If these articles have been helpful to you and yours, give a donation to Shidonna Raven Garden and Cook Ezine today.

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Caring for Parsley

Parsley Plant Shidonna Raven Garden and Cook

CARE

  • Be sure to water the seeds often while they germinate so that they don’t dry out.
  • Throughout the summer, be sure to water the plants evenly.

PESTS/DISEASES

  • Stem rot
  • Leaf spots
  • Black swallowtail larvae
  • Carrot fly and celery fly larvae

HARVEST/STORAGE

  • When the leaf stems have three segments, parsley is ready to be harvested.
  • Cut leaves from the outer portions of the plant whenever you need them. Leave the inner portions of the plant to mature.
  • One method of storing the parsley fresh is to put the leaf stalks in water and keep them in the refrigerator.
  • Another method of storage is drying the parsley. Cut the parsley at the base and hang it in a well-ventilated, shady, and warm place. Once it’s completely dry, crumble it up and store it in an airtight container.
  • If you want fresh parsley throughout the winter, replant a parsley plant in a pot and keep it in a sunny window.
  • Source: Almanac.com

The wonderful thing about growing your own plants and maintaining plants is that they are gifts that keep on giving. Several plants can be feed and harvested time and time again. Many plants will last 2 years are more like this. Your savings will quickly add up with a herbal kitchen plant (kitchen garden) of your own. Many people simply do not buy fresh herbs because of the cost. After a couple of uses, a kitchen gardener will soon get their money back and then some.

We have grown this beautiful Parsley Plant Organically without any chemicals. While her seeds were not organic, she was grown organically. She has harvested well and stood the test of time. Furthermore, she has a deep as well as rich flavor and is ready to be taken home. You can pick her up locally (Norfolk, VA) and take her home for a $10 donation to Shidonna Raven Garden & Cook’s Garden. When you get her home start outside from your porch and then slowly acclimate her to your kitchen window seal over a 3 – 5 day period. Water her, giver her sun light, refresh her soil periodically and fertilize her with organic fertilizers every week or every other week to continue to feed her the nutrients she needs. Most importantly enjoy! Harvest about a third of the leaves at a time from the outside of the plant. Allow her leaves to grow back and continue to harvest. Should you have any questions, just post a comment or send us an email. Time is always of the essence so please do not wait or hesitate to ask us. Have your own recipe. Awesome! Share it with the community by posting it here. Thank you for your generous donation. Share the wealth of health with your friends and family by sharing this article with 3 people today. As always you are the best part of what we do. Keep sharing!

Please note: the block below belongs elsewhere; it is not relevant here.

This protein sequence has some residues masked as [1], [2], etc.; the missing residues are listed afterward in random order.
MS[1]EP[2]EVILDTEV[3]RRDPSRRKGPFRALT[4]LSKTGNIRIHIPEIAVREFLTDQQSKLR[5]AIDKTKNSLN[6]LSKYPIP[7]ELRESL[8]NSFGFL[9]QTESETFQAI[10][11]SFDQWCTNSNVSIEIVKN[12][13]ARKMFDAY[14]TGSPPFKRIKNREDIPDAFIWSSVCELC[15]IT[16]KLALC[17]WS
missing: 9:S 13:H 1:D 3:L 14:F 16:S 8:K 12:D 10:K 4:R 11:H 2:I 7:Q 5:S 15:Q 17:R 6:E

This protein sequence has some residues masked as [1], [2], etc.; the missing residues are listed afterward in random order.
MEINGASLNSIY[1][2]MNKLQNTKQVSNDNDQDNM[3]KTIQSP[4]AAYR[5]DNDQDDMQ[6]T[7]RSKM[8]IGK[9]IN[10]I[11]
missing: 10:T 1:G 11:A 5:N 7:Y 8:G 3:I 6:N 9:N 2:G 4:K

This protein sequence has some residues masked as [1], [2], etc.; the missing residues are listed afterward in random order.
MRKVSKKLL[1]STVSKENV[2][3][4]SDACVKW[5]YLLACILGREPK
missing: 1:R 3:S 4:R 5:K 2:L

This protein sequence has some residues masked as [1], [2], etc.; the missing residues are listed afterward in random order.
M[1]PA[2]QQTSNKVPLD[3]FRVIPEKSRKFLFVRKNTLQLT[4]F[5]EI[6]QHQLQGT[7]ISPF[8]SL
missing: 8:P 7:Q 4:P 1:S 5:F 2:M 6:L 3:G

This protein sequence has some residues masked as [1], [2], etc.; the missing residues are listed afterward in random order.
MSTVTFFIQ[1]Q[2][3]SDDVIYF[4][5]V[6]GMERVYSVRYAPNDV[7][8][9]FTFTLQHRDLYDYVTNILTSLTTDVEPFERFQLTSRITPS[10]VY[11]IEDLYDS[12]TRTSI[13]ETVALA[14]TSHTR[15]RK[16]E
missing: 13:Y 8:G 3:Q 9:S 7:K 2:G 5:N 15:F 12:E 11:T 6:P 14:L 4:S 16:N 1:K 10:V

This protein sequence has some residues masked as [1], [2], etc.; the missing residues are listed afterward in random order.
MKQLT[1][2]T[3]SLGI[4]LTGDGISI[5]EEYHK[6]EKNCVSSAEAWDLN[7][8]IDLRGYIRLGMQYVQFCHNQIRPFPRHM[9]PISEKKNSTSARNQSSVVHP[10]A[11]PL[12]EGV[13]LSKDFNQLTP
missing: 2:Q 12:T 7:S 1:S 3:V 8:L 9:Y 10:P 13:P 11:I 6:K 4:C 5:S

If these articles have been helpful to you and yours, give a donation to Shidonna Raven Garden and Cook Ezine today.

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Sweet Basil Update

sweet basil

Sweet Basil is doing great in her new home. She is growing. Three days or so after a plant has been moved into a new environment is a good time to watch for any stress or shock. The plants growth might be stagnant. It may drop its leaves. There may be signs of disease or predatory insects. These are all signs that a plant is in trouble. However, if you see little change but growth, that is a good sign that the plant is indeed in good shape. These are signs that it has adjusted to its environment and is thriving.

We are looking forward to hearing about some delicious meals from Sweet Basil. Stay tuned for more transplant updates. What is your favorite Herb? Have you considered buying an herb plant from the grocery store? What are the benefits of having Fresh Herbs to cook with in your kitchen? Share the wealth of health with your friends and family by sharing this article with 3 people today. As always you are the best part of what we do. Keep sharing!

If these articles have been helpful to you and yours, give a donation to Shidonna Raven Garden and Cook Ezine today.

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Sweet Basil Harvest

Harvesting Sweet Basil
Shidonna Raven Garden and Cook

We hope that Sweet Basil does well in her new home and is apart of many delicious dishes. Send us plenty of pictures and write us comments often. If you have questions, ask us right away before your plant gets into trouble. What is your biggest question when you bring a plant home? What are all the questions you wish you could ask, but never can? How can we help your plants succeed when you bring it home? Share the wealth of health with your friends and family by sharing this article with 3 people today. As always you are the best part of what we do. Keep sharing.

If these articles have been helpful to you and yours, give a donation to Shidonna Raven Garden and Cook Ezine today.